1. This Is Sacred Space. Please Turn Off Your Phones. 

From the Gospel Coalition: 

What would it look like if our churches set the cultural expectation of total abstinence from the phone’s “psychological cocktail”? What if we saw our sanctuaries as places of refuge from such distraction, a “counterspace,” or as Song puts it, a “counterliturgy”? 

At church, our most precious gift is our presence. Being there—physically—encourages others. Focusing our attention on God and his Word refreshes our souls. And if we find it natural to silence our phones at the theater so we can maximize our focus on a movie’s storyline, why would we treat less seriously the true Story of our world, as it’s rehearsed every week through the rhythms of worship in our congregation? 

What if we set a new expectation? To silence our phones and put away our devices. Better yet, to leave them in the car. To make a statement to ourselves and to the world around us that for the next hour, we’re unavailable. That our worth and value and happiness don’t depend on proving ourselves at work or through constant connection. Surely we can refrain for an hour from “checking in.” We can give undivided attention to our Creator and Redeemer and to the gospel, described by J. I. Packer as “the biggest thing that ever was.” 

The cinema shouldn’t stand alone as a place for contemplation and attention. The church should stand right along with it. 

  1. Liberalism is like Bill Murray’s ‘Groundhog Day’ – Only Without the Laughs

From The Daily Citizen

If it’s 6:00 A.M. on February 2nd inside Phil Connors’ room on the second floor of the 1895 Queen Anne “Cherry Street Inn” in downtown Punxsutawney, Pa., you can pretty much guarantee what’s going to happen next: 

The bedside radio alarm clock will be playing Sonny and Cher’s, “I Got You Babe,” and a couple of cheery, upbeat disc jockeys will be referring to their listeners – including the cynical, bedraggled Pittsburgh meteorologist played by comedian Bill Murray – as “happy campers” and encouraging them to “rise and shine” for the upcoming day’s festivities.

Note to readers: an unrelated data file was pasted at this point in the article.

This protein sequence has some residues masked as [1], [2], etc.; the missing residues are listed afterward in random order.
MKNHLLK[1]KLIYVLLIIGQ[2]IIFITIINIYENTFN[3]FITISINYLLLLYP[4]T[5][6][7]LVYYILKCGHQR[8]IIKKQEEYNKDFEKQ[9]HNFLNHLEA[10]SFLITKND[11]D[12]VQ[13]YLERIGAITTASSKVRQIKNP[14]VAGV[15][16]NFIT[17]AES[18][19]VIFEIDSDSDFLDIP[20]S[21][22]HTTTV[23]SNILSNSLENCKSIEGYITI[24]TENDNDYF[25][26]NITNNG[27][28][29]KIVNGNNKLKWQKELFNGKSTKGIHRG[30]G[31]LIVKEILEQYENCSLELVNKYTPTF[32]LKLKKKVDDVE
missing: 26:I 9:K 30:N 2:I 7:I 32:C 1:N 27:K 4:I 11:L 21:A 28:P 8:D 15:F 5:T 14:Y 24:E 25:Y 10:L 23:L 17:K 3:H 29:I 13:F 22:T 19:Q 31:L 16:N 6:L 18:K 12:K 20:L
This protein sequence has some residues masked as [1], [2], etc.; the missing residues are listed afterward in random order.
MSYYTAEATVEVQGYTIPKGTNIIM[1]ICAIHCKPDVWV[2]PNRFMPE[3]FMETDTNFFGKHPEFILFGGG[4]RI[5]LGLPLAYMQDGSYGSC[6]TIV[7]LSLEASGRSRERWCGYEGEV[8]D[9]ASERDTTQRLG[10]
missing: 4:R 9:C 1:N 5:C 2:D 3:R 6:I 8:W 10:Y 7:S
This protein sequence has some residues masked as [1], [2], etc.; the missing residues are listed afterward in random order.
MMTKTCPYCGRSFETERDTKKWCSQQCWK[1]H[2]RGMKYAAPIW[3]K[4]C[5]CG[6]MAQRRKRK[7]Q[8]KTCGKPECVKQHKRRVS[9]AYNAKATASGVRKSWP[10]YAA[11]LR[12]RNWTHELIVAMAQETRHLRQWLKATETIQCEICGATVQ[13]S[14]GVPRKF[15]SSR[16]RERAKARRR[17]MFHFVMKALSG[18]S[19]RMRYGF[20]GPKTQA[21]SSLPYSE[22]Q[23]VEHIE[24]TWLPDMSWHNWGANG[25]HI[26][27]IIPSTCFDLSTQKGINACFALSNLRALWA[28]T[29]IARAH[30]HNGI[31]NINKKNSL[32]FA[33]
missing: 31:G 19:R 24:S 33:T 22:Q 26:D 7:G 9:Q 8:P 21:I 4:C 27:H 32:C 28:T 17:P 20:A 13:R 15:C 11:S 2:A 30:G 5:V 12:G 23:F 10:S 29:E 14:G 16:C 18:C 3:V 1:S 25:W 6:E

Phil Connors, trapped in a time loop, lives the same day over and over, seemingly unable to break free and move on to February 3rd

The nearly three-decade-old “Groundhog Day” movie has become synonymous with painful, toxic, monotonous predictability and sameness – much like modern-day liberalism. 

Liberals can be a lot of Phil Connors, minus the sense of humor. Like the bitter weatherman in the eccentric comedy, they engage in destructive behavior but seem oblivious to the consequences. Despite decades and even centuries of evidence to the contrary, the radical leftists continue to believe their failed policies will somehow work the second, third or even tenth time they try them. They never do. 

10. Cooper Kupp Helps the Rams Win NFC Championship. But Faith and Family are His Real Wins. 

From The Daily Citizen: 

Many Christians and conservatives have been put off by the National Football League’s drift into supporting leftist politics over the past several years. And the NFL has suffered as a result, losing millions of would-be viewers. 

But despite some player’s antics, other NFL athletes are truly stellar individuals. 

One of those individuals is Cooper Kupp, a wide receiver and Number 10 for the Rams. Widely known as a devout Christian, Kupp has kept his faith and family as his top priorities. 

Kupp, now a father of two, reflected on his first year as a parent in an interview with the Christian Broadcasting Network. 

“It’s been incredible to have such experience to lean on and just perspective,” Kupp said about his father and grandfather. “How much they love their family, how much they took care of things, how they treated people.” 

“I’m now being able to live out my dream, but I have such bigger things happening in my life,” Kupp said. 

“Beyond football, as much as I absolutely love football and know that I’m going to put everything that I have into it, that I’ve got a family at home and my faith in Christ as well, that just is more important to make sure that’s healthy. 

“That’s something that my dad and grandpa showed me,” Kupp added. 

In the 2021-22 season, Kupp has had a breakout year. 

Craig Kupp, in an interview, also spoke about the importance that the Kupp family places on their faith. 

“Faith is a huge part of that … We’re not number one, we’re not the number one focus of our lives. It’s others. It’s Christ first and then it’s others starting with the closest people to you,” Craig Kupp said

It’s that lesson, passed down from generation to generation, that Number 10 will take with him to Superbowl LVI.